US5048125A - Athletic sportswear - Google Patents

Athletic sportswear Download PDF

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Publication number
US5048125A
US5048125A US07470129 US47012990A US5048125A US 5048125 A US5048125 A US 5048125A US 07470129 US07470129 US 07470129 US 47012990 A US47012990 A US 47012990A US 5048125 A US5048125 A US 5048125A
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US
Grant status
Grant
Patent type
Prior art keywords
article
pockets
portion
weight
layers
Prior art date
Legal status (The legal status is an assumption and is not a legal conclusion. Google has not performed a legal analysis and makes no representation as to the accuracy of the status listed.)
Expired - Fee Related
Application number
US07470129
Inventor
Joseph Libertini
Deborah A. Libertini
Original Assignee
Joseph Libertini
Libertini Deborah A
Priority date (The priority date is an assumption and is not a legal conclusion. Google has not performed a legal analysis and makes no representation as to the accuracy of the date listed.)
Filing date
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    • AHUMAN NECESSITIES
    • A63SPORTS; GAMES; AMUSEMENTS
    • A63BAPPARATUS FOR PHYSICAL TRAINING, GYMNASTICS, SWIMMING, CLIMBING, OR FENCING; BALL GAMES; TRAINING EQUIPMENT
    • A63B21/00Exercising apparatus for developing or strengthening the muscles or joints of the body by working against a counterforce, with or without measuring devices
    • A63B21/06User-manipulated weights
    • A63B21/065User-manipulated weights worn on user's body

Abstract

An article of apparel for use as athletic sportswear sized to cover at least a portion of the torso, comprising at least two layers of fabric attached together to form the shape of the article. The layers are provided with a plurality of pockets between the layers and extending longitudinally along a portion of the length of the article. The pockets enclose flexible material of sufficient density to substantially increase the weight of the article.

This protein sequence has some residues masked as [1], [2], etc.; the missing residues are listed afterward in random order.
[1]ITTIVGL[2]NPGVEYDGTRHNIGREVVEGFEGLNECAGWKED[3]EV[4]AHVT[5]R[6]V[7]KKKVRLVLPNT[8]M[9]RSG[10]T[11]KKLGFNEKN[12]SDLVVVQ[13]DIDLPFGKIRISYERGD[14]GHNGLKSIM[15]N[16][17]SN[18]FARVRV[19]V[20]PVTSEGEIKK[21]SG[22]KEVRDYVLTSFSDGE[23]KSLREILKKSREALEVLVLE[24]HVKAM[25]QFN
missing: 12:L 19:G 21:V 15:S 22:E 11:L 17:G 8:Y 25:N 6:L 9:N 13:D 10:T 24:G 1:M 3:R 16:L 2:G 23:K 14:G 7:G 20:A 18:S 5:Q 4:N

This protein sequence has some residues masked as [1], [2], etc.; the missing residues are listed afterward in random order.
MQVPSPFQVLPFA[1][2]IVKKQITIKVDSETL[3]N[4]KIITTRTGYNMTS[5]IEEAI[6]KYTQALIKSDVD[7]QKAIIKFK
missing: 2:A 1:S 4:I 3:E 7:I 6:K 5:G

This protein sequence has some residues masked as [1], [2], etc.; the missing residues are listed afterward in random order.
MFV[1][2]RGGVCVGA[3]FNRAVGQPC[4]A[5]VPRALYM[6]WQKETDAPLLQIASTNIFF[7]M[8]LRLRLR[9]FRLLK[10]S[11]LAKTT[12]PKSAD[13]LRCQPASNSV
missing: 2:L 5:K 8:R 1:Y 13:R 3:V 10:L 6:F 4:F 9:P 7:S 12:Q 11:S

Description

FIELD OF THE INVENTION

The present invention relates to articles of clothing which are worn as athletic sportswear, and more particularly to articles which are useful for improving the strength and general conditioning of persons who are physically active or desire to be so.

BACKGROUND OF THE INVENTION

It is generally conceded that large people are generally stronger than small people, although there are notable exceptions. For example, the world record for heavyweight weightlifters is significantly heavier than the world record for middleweight and lightweight weightlifters, even though the smaller lifters may lift more per pound of body weight. An opposite effect is noted where endurance is required, such as in long distance runners. Lighter runners tend to go faster for longer periods of time than stronger but much heavier runners. No one weighing two hundred pounds has ever come close to winning major marathon race, for example.

A fine athlete with excellent conditioning might be able to lift a certain amount of weight with his or her arm or leg, when using specific exercise apparatus. A larger person, very out of shape and not strong for his or her size, will, to the surprise of many, lift much more on the same apparatus. While part of that is due to increased leverage since larger persons tend to have longer arms and legs, that is not the only basis for the increased strength. There is a certain degree of strength which is derived from the work expended by walking around, carrying excess body weight.

We are often amazed at heavy persons, male or female, who dance well and seem "light" on his or her feet. It is truly amazing to know the strength that these people have. These same people struggle to climb two or three flights of stairs when lighter persons are hardly fazed by that same effort.